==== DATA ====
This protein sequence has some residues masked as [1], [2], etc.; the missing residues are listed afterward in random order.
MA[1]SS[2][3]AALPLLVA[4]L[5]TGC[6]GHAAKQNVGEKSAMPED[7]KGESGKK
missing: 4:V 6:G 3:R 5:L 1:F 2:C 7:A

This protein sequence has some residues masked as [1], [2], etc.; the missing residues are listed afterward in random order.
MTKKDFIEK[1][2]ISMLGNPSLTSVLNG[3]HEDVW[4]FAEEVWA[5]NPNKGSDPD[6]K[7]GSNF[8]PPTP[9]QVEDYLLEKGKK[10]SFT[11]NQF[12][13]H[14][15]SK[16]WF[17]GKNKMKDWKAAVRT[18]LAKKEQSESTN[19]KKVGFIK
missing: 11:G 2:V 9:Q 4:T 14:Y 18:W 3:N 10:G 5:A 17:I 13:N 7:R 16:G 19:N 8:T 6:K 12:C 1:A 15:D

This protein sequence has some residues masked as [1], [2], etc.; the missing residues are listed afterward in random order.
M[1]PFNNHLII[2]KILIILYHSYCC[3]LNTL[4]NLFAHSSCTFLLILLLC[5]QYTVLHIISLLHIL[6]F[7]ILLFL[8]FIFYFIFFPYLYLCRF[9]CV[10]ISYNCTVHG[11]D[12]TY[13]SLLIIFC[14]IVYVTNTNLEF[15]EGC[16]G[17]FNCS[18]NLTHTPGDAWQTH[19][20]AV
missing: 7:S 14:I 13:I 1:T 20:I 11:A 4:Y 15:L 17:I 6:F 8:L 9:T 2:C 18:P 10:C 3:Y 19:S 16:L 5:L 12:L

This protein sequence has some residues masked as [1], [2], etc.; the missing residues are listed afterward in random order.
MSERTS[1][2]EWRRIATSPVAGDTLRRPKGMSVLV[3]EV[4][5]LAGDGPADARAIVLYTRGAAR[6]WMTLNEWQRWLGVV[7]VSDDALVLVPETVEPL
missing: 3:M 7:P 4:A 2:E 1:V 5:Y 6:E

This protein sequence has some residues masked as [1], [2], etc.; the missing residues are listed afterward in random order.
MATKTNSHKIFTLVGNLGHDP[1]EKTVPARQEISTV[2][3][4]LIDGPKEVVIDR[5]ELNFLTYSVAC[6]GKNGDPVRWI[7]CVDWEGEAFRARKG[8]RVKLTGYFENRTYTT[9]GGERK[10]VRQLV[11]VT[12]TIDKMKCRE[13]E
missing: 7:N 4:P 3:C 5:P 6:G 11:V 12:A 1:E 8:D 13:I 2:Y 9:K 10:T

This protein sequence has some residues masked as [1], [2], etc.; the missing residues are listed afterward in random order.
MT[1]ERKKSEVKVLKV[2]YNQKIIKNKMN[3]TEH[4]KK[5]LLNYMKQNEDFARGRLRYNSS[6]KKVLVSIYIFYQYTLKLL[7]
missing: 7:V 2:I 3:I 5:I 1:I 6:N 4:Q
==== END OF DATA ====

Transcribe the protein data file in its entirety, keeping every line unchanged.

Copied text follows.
This protein sequence has some residues masked as [1], [2], etc.; the missing residues are listed afterward in random order.
MA[1]SS[2][3]AALPLLVA[4]L[5]TGC[6]GHAAKQNVGEKSAMPED[7]KGESGKK
missing: 4:V 6:G 3:R 5:L 1:F 2:C 7:A

This protein sequence has some residues masked as [1], [2], etc.; the missing residues are listed afterward in random order.
MTKKDFIEK[1][2]ISMLGNPSLTSVLNG[3]HEDVW[4]FAEEVWA[5]NPNKGSDPD[6]K[7]GSNF[8]PPTP[9]QVEDYLLEKGKK[10]SFT[11]NQF[12][13]H[14][15]SK[16]WF[17]GKNKMKDWKAAVRT[18]LAKKEQSESTN[19]KKVGFIK
missing: 11:G 2:V 9:Q 4:T 14:Y 18:W 3:N 10:G 5:A 17:I 13:N 7:R 16:G 19:N 8:T 6:K 12:C 1:A 15:D

This protein sequence has some residues masked as [1], [2], etc.; the missing residues are listed afterward in random order.
M[1]PFNNHLII[2]KILIILYHSYCC[3]LNTL[4]NLFAHSSCTFLLILLLC[5]QYTVLHIISLLHIL[6]F[7]ILLFL[8]FIFYFIFFPYLYLCRF[9]CV[10]ISYNCTVHG[11]D[12]TY[13]SLLIIFC[14]IVYVTNTNLEF[15]EGC[16]G[17]FNCS[18]NLTHTPGDAWQTH[19][20]AV
missing: 7:S 14:I 13:I 1:T 20:I 11:A 4:Y 15:L 17:I 6:F 8:L 9:T 2:C 18:P 10:C 3:Y 19:S 16:L 5:L 12:L

This protein sequence has some residues masked as [1], [2], etc.; the missing residues are listed afterward in random order.
MSERTS[1][2]EWRRIATSPVAGDTLRRPKGMSVLV[3]EV[4][5]LAGDGPADARAIVLYTRGAAR[6]WMTLNEWQRWLGVV[7]VSDDALVLVPETVEPL
missing: 3:M 7:P 4:A 2:E 1:V 5:Y 6:E

This protein sequence has some residues masked as [1], [2], etc.; the missing residues are listed afterward in random order.
MATKTNSHKIFTLVGNLGHDP[1]EKTVPARQEISTV[2][3][4]LIDGPKEVVIDR[5]ELNFLTYSVAC[6]GKNGDPVRWI[7]CVDWEGEAFRARKG[8]RVKLTGYFENRTYTT[9]GGERK[10]VRQLV[11]VT[12]TIDKMKCRE[13]E
missing: 7:N 4:P 3:C 5:P 6:G 11:V 12:A 1:E 8:D 13:I 2:Y 9:K 10:T

This protein sequence has some residues masked as [1], [2], etc.; the missing residues are listed afterward in random order.
MT[1]ERKKSEVKVLKV[2]YNQKIIKNKMN[3]TEH[4]KK[5]LLNYMKQNEDFARGRLRYNSS[6]KKVLVSIYIFYQYTLKLL[7]
missing: 7:V 2:I 3:I 5:I 1:I 6:N 4:Q